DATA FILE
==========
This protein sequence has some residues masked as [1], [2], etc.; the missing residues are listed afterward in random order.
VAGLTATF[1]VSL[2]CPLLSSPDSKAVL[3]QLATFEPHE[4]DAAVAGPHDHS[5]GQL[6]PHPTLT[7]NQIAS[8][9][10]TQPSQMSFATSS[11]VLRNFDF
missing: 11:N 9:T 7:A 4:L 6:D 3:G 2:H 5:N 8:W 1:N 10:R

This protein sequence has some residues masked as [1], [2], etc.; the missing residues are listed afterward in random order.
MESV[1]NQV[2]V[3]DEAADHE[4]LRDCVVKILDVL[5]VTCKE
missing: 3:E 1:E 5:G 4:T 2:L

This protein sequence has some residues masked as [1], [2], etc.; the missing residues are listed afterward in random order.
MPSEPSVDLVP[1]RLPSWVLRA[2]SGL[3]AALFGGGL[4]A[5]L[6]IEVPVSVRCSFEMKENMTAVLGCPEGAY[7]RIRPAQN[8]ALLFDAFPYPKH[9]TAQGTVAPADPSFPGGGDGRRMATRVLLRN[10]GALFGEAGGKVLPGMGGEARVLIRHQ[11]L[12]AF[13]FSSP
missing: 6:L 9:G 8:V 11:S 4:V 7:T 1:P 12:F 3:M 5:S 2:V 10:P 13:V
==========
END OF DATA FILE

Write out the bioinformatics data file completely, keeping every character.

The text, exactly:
This protein sequence has some residues masked as [1], [2], etc.; the missing residues are listed afterward in random order.
VAGLTATF[1]VSL[2]CPLLSSPDSKAVL[3]QLATFEPHE[4]DAAVAGPHDHS[5]GQL[6]PHPTLT[7]NQIAS[8][9][10]TQPSQMSFATSS[11]VLRNFDF
missing: 11:N 9:T 7:A 4:L 6:D 3:G 2:H 5:N 8:W 1:N 10:R

This protein sequence has some residues masked as [1], [2], etc.; the missing residues are listed afterward in random order.
MESV[1]NQV[2]V[3]DEAADHE[4]LRDCVVKILDVL[5]VTCKE
missing: 3:E 1:E 5:G 4:T 2:L

This protein sequence has some residues masked as [1], [2], etc.; the missing residues are listed afterward in random order.
MPSEPSVDLVP[1]RLPSWVLRA[2]SGL[3]AALFGGGL[4]A[5]L[6]IEVPVSVRCSFEMKENMTAVLGCPEGAY[7]RIRPAQN[8]ALLFDAFPYPKH[9]TAQGTVAPADPSFPGGGDGRRMATRVLLRN[10]GALFGEAGGKVLPGMGGEARVLIRHQ[11]L[12]AF[13]FSSP
missing: 6:L 9:G 8:V 11:S 4:V 7:T 1:P 12:F 3:M 5:S 2:V 10:P 13:V